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These are answers submitted by jan

This sounds like you need the expectation maximization algorithm.

Here is a link:




It turns out that I was wrong.  The two techniques do not produce mathematically equal results.

Case 1: Add the outputs of the BodePlot

In this case we take the individual transfer functions and calcuate the Bode plot for each and sum them together.  While calculating the Bode plot, we take an absoute value of the transfer function.  So mathematically, we have something like this:

abs(sys[1,1]) + abs(sys[1,4]) + abs(sys[1,5])

Case 2: Add the systems

In this case we sum the transfer functions together and then calculate the Bode plot from the combined system.  This would correspond to a new system that looks something like this:


          +---| sys[1,1]  |-----+
          |   +-----------+     |
          |   |                 |
          |   +-----------+    /-\
     -----+---| sys[1,1]  |---| + |--->
          |   +-----------+    \-/
          |   |                 |
          |   +-----------+     |
          +---| sys[1,1]  |-----+

Or mathematically

abs(sys[1,1] + sys[1,4] + sys[1,5])

Since the abs function in the BodePlot is non-linear the two cases are not the same.  Which case you would want to use depends on what you are trying to do.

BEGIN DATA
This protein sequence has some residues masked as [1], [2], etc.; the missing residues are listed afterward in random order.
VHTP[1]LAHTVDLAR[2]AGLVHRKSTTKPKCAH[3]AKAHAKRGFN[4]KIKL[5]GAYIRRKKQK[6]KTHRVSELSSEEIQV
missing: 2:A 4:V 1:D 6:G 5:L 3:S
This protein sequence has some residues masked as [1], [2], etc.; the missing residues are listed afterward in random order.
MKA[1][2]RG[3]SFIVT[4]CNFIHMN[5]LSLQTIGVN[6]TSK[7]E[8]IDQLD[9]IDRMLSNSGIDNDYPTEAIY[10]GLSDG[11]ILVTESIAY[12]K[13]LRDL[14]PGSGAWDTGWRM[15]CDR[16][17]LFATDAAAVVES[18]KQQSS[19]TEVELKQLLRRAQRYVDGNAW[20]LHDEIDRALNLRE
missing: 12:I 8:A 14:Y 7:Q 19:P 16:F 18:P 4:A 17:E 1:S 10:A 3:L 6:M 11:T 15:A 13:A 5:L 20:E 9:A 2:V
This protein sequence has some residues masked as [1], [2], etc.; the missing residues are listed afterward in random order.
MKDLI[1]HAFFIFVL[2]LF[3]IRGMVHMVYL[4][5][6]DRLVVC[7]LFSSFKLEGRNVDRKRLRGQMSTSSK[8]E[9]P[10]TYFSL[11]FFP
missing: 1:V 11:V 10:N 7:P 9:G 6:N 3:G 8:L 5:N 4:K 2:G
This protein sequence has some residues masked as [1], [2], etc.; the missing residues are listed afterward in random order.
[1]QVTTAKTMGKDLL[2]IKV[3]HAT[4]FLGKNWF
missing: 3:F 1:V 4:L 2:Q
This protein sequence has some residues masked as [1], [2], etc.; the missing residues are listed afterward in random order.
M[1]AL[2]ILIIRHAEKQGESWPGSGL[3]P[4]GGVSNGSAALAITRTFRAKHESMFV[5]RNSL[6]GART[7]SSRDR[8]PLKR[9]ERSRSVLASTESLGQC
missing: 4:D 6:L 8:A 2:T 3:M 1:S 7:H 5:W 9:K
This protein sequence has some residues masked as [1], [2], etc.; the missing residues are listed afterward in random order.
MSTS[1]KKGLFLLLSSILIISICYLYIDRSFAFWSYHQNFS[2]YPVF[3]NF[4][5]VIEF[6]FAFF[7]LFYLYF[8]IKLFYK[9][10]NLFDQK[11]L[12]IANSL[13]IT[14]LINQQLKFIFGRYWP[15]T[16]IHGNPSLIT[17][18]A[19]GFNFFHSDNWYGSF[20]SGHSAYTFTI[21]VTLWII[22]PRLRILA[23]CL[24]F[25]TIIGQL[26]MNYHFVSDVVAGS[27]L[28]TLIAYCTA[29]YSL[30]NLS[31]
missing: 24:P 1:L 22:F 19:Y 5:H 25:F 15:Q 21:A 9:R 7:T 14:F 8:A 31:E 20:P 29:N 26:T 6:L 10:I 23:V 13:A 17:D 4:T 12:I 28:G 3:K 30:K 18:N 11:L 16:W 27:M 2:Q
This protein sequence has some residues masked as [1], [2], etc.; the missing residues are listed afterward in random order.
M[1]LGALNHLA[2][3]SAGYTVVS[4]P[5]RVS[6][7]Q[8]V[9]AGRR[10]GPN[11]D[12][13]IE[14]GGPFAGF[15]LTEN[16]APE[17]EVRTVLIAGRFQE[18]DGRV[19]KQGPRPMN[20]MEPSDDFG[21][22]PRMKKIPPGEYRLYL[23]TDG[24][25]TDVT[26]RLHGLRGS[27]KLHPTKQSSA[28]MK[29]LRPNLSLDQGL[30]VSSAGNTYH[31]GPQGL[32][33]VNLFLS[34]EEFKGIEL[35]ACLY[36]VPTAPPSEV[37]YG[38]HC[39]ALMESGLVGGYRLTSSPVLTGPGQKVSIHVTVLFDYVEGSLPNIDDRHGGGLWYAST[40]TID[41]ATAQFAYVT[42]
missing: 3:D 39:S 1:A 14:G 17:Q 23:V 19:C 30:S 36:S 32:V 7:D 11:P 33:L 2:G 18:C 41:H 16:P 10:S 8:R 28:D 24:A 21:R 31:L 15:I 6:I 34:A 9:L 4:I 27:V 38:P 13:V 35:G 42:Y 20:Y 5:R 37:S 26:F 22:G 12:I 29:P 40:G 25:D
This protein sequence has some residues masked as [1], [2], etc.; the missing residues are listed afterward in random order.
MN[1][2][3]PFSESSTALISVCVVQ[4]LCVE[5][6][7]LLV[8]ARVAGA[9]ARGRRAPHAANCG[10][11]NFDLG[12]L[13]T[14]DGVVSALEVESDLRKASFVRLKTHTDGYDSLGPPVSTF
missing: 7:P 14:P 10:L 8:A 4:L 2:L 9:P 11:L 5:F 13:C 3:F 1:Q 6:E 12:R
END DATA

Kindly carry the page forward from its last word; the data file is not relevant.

PS: I would also increase the precision of the caculations using the Digits variable, for example if you do

Digits := 30

at the begining of the worksheet.






You can also add up the three transfer functions and create another systme object.  Then you can plot the bode plot using htis new object.

sys2 := TransferFunction(sys:-tf[1, 1] + sys:-tf[1, 4] + sys:-tf[1, 5]);

And then

BodePlot(sys2, decibels = false, numpoints=1000, range=10..1000);

In this example, you may want to increase the number of points you are plotting (with the numpoints option) and zoom in a bit (with the range option).




PS: Here is Maple's best kept secret.  You can use the legend option in the BodePlot command to label the three curves in the original bode plot, i.e.

BodePlot(sys, decibels = false, subsystem = [[1, 1], [1, 4], [1, 5]], legend=["Output 1", "Output 4", "Output 5"])

And if you want to get really fancy, then you can also change the color, thickness, and linestyle, i.e.

BodePlot(sys, decibels = false, subsystem = [[1, 1], [1, 4], [1, 5]], legend=["Output 1", "Output 4", "Output 5"], thickness=[1,2,3], color=[red, green, blue], linestyle=[solid, dash, dashdot]);


If you are using standard Maple, you can just drag the file onto the worksheet. This will open the file in another tab of the same instance. Jan
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If all you want is to be able to load and save matrices, you should have a look at MatrixImport and MatrixExport. These procedures can read and write data files directly to matrices. The files can be in different formats, and one of the formats is also MATLAB. To do a low level I/O, you should have a look at fopen and fclose to open and close the files. To read and write text you may want to look at fscanf, fprintf, readline and writeline. To read and write binary data, have a look at readdata and writedata. There is also a FileTools package that contains a collection of file manipulation utilities. All of these procedures have help pages with examples. Hope this helps, Jan Bakus Applications Engineer, Maplesoft
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